A building society which has taken the unprecedented step of stopping lending on second homes has been sharply criticised by a leading lettings agent.
Over the weekend the Leeds Building Society announced that while it would still offer buy to let mortgages it would not - with immediate effect - offer loans for other additional properties. Instead it says it will focus on other sectors, such as affordable housing and help for first-time buyers, to help fulfil its purpose to put home ownership within reach of more people.
The news has been slammed by David Alexander, chief executive of DJ Alexander - part of the Lomond Group which is the largest lettings agency in Scotland - who says lenders intervening in the housing market for social, moral, or societal reasons were operating beyond their remit.
Alexander says the society’s stated reason that second homes are one of the causes of housing shortages in the UK is, at best, disingenuous and, at worst, inaccurate.
He says reports from both the Westminster and Welsh governments have found only inconclusive evidence of the impact of holiday or second homes on affordability and the wider housing market.
“The Leeds Building Society have made a bold statement by refusing to lend to second home buyers, but you would have to question whether it is their role to intervene in the housing market in this way. The notion that not lending to second homeowners will allow more people to join the housing market does not really make sense unless they hope that prices will fall as a result of their intervention.
“This is extremely unlikely as the popular tourist destinations where this is a major issue are unlikely to be impacted by this change in policy. They will remain popular as long as people want to live there, and they will find other companies willing to lend to facilitate this.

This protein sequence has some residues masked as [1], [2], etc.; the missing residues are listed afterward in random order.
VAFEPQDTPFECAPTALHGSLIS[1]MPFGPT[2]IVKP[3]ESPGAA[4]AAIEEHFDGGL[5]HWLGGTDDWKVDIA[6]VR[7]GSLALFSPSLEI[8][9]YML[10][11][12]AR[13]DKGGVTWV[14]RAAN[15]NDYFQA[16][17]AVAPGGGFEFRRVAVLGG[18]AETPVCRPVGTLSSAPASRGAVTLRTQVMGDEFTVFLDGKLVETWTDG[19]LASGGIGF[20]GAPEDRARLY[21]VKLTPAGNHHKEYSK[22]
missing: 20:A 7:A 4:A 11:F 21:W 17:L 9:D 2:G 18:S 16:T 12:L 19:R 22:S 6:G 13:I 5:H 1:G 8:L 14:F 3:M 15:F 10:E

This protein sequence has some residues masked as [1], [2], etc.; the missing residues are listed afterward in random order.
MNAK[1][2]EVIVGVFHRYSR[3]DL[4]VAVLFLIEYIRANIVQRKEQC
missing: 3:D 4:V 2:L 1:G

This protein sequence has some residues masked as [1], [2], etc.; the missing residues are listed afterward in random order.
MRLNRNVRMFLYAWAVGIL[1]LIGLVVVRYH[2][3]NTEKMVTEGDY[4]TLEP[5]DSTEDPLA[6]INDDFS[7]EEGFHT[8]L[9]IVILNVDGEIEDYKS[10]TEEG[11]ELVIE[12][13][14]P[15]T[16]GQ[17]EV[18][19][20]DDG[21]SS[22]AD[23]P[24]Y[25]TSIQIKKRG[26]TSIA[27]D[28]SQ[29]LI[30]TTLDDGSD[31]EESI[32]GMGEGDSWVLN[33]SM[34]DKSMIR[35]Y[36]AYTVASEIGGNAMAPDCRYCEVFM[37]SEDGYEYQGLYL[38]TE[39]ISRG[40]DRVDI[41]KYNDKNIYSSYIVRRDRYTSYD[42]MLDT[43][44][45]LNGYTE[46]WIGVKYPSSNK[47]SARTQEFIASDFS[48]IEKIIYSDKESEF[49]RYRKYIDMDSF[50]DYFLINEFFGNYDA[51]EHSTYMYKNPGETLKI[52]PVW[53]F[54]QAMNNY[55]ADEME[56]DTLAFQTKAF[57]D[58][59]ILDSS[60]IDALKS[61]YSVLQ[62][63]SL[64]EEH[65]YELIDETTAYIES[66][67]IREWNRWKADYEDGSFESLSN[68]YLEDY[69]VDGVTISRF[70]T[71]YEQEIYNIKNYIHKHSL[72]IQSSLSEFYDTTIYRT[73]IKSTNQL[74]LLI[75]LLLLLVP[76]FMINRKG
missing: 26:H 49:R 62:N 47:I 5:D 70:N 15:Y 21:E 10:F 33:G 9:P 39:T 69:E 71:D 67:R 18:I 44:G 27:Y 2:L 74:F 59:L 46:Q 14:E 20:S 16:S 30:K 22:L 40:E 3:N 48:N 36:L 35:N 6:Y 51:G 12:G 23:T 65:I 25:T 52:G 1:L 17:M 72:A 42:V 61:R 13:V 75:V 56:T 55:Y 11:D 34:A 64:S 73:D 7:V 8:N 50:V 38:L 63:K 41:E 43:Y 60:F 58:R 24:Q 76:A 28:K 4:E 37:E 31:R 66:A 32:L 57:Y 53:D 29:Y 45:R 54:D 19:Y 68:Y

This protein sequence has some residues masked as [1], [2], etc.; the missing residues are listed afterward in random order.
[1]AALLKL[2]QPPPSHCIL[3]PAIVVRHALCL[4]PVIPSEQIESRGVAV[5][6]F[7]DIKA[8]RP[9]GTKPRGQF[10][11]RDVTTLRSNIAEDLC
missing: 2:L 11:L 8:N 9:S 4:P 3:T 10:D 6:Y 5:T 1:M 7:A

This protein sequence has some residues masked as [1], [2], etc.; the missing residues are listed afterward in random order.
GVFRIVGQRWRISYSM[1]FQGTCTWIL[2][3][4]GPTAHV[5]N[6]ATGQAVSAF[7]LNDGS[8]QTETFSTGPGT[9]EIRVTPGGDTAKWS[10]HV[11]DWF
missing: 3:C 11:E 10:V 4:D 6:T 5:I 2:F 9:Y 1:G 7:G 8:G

“St. Ives, which has a restriction on second homeowners, has seen prices increase by 26 per cent since the policy was introduced in 2016. Indeed, both the Westminster and Welsh reports found that interventions rarely produced a tangible difference.”
Alexander says he is concerned at where this new ‘moral purpose’ will end.
He concludes: “Will banks refuse to lend for car purchases or holidays because of the impact of these purchases on the climate? Or should they not fund smokers and those with an unhealthy lifestyle who will ultimate produce greater strain on the NHS? These are not decisions for financial institutions and will make no difference to the market.
“At the heart of this issue is supply and demand. Supply has not kept up with demand, so prices have risen, and affordability has become more difficult. Increase the supply of housing in popular areas and you will soon see prices level off and even reduce making more homes affordable to a wider range of people. Intervening in the market always has unforeseen consequences and should not be the function of lenders but left to policymakers.”
In a trading statement at the end of last week, Leeds Building Society chief executive Richard Fearon said: “We’ve taken this decision after a great deal of thought as we don’t believe support for second homes is compatible with our purpose to put home ownership within reach of more people.
“Second homes reduce the number of properties available for people to live in at a time when there’s a wide consensus that housing supply in the UK is inadequate to meet demand and needs to be increased."